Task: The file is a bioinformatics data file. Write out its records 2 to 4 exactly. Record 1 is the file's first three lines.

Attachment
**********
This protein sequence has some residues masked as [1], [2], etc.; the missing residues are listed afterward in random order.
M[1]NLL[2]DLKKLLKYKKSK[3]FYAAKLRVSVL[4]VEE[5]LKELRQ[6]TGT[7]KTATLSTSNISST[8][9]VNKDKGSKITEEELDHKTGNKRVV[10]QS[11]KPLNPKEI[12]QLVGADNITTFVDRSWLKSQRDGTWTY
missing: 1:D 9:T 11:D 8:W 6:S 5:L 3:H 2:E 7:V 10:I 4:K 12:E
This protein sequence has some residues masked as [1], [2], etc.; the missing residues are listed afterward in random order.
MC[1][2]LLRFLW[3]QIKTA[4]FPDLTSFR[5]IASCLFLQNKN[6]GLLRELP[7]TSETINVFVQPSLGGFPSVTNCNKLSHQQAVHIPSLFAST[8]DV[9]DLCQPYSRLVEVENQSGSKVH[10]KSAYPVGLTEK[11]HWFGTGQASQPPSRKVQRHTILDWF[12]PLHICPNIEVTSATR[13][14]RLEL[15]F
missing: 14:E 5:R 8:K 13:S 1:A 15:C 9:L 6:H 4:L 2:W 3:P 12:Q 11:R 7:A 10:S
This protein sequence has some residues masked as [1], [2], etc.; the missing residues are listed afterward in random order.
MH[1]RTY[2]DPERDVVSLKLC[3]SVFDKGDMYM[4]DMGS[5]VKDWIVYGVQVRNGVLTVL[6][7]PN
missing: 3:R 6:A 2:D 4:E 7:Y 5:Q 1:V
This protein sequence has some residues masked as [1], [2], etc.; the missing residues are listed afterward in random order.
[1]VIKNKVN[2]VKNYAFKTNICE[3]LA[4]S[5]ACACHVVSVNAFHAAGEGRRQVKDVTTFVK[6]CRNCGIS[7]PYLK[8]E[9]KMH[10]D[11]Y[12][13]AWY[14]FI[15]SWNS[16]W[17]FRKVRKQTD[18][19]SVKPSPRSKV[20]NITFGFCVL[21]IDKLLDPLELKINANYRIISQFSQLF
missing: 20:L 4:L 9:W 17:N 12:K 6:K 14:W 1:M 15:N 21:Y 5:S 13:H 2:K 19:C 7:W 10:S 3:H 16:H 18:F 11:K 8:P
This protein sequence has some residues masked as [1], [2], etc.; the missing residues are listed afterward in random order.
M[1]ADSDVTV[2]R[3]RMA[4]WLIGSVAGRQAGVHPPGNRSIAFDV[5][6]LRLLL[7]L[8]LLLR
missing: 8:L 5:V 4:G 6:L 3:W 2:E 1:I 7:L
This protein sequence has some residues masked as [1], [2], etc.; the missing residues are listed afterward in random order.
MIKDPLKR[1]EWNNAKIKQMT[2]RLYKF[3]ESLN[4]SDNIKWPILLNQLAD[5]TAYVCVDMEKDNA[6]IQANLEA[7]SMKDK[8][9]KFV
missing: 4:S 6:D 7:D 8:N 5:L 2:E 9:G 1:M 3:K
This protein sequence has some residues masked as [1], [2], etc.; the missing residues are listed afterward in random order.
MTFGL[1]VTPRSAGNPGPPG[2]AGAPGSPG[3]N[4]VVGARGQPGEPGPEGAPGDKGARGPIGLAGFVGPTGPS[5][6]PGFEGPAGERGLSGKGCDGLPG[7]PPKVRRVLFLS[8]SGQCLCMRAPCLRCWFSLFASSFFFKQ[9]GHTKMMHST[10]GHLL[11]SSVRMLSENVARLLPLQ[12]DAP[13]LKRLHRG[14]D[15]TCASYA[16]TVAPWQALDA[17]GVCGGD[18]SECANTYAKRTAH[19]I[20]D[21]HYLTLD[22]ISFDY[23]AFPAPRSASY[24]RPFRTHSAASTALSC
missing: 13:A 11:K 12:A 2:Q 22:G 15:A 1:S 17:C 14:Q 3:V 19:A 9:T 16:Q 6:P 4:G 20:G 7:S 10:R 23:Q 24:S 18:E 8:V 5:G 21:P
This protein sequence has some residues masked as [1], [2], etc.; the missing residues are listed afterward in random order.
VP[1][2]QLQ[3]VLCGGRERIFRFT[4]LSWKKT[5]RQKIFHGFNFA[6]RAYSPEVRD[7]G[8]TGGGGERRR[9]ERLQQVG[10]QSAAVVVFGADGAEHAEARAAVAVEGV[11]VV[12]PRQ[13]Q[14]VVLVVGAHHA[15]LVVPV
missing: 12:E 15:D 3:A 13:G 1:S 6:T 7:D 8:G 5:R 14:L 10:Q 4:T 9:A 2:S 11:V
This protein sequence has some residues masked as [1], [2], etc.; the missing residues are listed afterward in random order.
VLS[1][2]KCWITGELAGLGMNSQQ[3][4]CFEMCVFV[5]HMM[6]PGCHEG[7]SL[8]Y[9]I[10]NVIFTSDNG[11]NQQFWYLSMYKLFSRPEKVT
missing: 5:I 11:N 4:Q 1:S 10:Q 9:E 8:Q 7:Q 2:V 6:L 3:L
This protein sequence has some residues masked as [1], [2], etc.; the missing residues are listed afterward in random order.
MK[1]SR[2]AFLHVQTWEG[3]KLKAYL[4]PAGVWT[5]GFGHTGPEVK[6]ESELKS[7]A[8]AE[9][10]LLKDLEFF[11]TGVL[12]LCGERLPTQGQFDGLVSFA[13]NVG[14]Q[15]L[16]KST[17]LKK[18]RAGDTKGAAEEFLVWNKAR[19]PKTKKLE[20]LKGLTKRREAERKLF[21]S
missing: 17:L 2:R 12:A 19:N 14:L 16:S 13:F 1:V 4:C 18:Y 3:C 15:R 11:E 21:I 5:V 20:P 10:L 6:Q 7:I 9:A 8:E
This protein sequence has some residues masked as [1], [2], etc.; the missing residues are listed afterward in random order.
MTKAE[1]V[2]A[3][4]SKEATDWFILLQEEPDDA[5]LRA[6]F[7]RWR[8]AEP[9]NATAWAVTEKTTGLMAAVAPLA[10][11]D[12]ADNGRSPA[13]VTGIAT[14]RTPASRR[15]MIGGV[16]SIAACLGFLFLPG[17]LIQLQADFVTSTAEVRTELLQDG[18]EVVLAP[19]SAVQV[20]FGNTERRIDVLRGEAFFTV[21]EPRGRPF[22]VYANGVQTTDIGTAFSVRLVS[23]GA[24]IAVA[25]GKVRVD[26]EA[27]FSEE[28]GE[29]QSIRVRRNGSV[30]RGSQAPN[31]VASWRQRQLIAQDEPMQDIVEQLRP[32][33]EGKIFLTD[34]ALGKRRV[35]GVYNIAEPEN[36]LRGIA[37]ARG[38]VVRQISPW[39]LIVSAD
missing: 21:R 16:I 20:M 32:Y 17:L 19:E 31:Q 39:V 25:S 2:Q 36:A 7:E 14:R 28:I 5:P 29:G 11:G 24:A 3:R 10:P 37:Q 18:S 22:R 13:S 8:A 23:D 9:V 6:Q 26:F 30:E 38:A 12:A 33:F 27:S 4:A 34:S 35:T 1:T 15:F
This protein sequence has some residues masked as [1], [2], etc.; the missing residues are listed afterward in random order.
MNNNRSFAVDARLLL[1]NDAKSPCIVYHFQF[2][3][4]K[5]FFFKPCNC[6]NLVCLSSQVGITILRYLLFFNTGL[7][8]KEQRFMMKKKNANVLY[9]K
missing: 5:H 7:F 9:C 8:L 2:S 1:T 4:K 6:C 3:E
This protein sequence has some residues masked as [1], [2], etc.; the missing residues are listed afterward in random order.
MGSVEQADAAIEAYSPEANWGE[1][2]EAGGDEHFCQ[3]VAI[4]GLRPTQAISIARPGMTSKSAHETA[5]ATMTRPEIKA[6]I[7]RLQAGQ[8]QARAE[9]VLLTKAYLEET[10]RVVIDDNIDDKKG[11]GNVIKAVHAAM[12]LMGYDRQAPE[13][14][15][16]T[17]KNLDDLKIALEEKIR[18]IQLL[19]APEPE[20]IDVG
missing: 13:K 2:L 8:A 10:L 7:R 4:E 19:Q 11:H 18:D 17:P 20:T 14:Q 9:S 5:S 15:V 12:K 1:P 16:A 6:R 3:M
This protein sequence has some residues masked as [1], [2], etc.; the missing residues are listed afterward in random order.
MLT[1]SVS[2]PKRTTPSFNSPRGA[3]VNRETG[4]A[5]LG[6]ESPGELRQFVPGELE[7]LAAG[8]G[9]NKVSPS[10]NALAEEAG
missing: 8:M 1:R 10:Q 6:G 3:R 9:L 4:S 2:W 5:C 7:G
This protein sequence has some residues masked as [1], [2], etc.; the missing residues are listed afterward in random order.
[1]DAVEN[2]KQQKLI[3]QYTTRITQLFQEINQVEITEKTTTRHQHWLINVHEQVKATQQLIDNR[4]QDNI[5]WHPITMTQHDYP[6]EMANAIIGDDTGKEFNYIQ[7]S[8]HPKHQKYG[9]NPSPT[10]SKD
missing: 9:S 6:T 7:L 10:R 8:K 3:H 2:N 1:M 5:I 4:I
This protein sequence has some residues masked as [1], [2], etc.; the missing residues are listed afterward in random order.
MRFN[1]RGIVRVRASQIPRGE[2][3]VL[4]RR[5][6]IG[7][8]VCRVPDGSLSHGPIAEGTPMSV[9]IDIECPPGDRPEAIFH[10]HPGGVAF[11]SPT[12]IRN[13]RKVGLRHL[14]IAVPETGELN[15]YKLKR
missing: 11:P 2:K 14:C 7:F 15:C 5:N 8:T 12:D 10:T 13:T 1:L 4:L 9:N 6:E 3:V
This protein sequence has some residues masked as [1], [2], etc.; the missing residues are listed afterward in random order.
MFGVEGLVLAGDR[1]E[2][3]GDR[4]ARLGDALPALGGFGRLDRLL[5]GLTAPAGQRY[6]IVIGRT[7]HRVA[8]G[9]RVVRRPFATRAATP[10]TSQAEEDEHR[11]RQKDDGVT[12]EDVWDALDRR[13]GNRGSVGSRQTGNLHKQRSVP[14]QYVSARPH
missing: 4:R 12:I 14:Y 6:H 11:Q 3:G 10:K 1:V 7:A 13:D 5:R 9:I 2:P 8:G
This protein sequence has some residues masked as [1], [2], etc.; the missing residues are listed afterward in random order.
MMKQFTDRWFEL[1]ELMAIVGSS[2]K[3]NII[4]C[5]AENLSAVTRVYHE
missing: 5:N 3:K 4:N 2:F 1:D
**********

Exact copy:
This protein sequence has some residues masked as [1], [2], etc.; the missing residues are listed afterward in random order.
MC[1][2]LLRFLW[3]QIKTA[4]FPDLTSFR[5]IASCLFLQNKN[6]GLLRELP[7]TSETINVFVQPSLGGFPSVTNCNKLSHQQAVHIPSLFAST[8]DV[9]DLCQPYSRLVEVENQSGSKVH[10]KSAYPVGLTEK[11]HWFGTGQASQPPSRKVQRHTILDWF[12]PLHICPNIEVTSATR[13][14]RLEL[15]F
missing: 14:E 5:R 8:K 13:S 1:A 15:C 9:L 6:H 4:L 2:W 3:P 12:Q 11:R 7:A 10:S
This protein sequence has some residues masked as [1], [2], etc.; the missing residues are listed afterward in random order.
MH[1]RTY[2]DPERDVVSLKLC[3]SVFDKGDMYM[4]DMGS[5]VKDWIVYGVQVRNGVLTVL[6][7]PN
missing: 3:R 6:A 2:D 4:E 7:Y 5:Q 1:V
This protein sequence has some residues masked as [1], [2], etc.; the missing residues are listed afterward in random order.
[1]VIKNKVN[2]VKNYAFKTNICE[3]LA[4]S[5]ACACHVVSVNAFHAAGEGRRQVKDVTTFVK[6]CRNCGIS[7]PYLK[8]E[9]KMH[10]D[11]Y[12][13]AWY[14]FI[15]SWNS[16]W[17]FRKVRKQTD[18][19]SVKPSPRSKV[20]NITFGFCVL[21]IDKLLDPLELKINANYRIISQFSQLF
missing: 20:L 4:L 9:W 17:N 12:K 6:K 14:W 1:M 15:N 21:Y 5:S 13:H 2:K 19:C 7:W 10:S 3:H 16:H 18:F 11:K 8:P